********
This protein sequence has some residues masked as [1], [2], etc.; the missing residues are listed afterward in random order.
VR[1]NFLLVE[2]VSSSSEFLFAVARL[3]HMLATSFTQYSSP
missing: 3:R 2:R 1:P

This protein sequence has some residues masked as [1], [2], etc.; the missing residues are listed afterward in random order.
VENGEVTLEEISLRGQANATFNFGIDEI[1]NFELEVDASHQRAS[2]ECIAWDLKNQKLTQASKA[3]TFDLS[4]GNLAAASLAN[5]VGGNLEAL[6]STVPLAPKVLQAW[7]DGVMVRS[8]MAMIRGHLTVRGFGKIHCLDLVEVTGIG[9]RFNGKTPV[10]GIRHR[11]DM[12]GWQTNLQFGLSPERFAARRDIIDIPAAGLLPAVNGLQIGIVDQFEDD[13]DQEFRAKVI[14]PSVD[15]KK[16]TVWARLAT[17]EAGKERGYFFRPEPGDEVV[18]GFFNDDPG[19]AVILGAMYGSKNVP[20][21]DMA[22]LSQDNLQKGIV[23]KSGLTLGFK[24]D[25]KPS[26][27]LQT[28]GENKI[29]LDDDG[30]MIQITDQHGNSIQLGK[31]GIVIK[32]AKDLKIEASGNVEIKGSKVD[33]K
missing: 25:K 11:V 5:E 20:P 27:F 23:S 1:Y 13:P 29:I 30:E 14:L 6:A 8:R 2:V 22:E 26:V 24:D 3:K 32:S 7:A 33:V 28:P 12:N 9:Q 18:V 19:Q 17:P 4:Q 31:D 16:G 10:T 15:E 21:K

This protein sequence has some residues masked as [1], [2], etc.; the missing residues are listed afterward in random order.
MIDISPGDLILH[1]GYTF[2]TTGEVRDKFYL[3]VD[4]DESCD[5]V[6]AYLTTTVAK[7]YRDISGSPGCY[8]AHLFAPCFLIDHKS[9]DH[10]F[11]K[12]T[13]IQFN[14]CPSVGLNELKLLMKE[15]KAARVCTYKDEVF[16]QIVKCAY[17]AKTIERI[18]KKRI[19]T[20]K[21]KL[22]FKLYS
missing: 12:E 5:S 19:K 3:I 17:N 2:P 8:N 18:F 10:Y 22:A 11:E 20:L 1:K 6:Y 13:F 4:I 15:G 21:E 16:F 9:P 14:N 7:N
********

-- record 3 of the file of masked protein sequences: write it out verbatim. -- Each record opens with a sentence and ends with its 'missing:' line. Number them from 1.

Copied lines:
This protein sequence has some residues masked as [1], [2], etc.; the missing residues are listed afterward in random order.
MIDISPGDLILH[1]GYTF[2]TTGEVRDKFYL[3]VD[4]DESCD[5]V[6]AYLTTTVAK[7]YRDISGSPGCY[8]AHLFAPCFLIDHKS[9]DH[10]F[11]K[12]T[13]IQFN[14]CPSVGLNELKLLMKE[15]KAARVCTYKDEVF[16]QIVKCAY[17]AKTIERI[18]KKRI[19]T[20]K[21]KL[22]FKLYS
missing: 12:E 5:S 19:K 3:I 17:N 2:P 8:N 18:F 10:Y 22:A 11:E 20:L 1:K 6:Y 13:F 4:I 15:G 21:E 16:F 9:P 14:N 7:N